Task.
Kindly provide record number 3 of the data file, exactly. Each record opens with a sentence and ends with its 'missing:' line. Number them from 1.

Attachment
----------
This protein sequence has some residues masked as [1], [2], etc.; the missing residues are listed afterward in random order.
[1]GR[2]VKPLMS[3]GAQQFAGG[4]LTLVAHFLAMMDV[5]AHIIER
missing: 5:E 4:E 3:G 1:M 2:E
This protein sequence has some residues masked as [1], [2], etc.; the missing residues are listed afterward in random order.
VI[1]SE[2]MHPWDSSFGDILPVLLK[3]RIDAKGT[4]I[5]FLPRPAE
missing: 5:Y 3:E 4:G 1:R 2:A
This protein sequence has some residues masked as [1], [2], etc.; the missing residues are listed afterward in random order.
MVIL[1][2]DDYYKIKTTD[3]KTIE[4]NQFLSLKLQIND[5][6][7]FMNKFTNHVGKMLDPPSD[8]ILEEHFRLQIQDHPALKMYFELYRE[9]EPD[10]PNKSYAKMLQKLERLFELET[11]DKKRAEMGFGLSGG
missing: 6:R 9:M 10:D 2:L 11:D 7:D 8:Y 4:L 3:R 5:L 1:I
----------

This protein sequence has some residues masked as [1], [2], etc.; the missing residues are listed afterward in random order.
MVIL[1][2]DDYYKIKTTD[3]KTIE[4]NQFLSLKLQIND[5][6][7]FMNKFTNHVGKMLDPPSD[8]ILEEHFRLQIQDHPALKMYFELYRE[9]EPD[10]PNKSYAKMLQKLERLFELET[11]DKKRAEMGFGLSGG
missing: 6:R 9:M 10:D 2:L 11:D 7:D 8:Y 4:L 3:R 5:L 1:I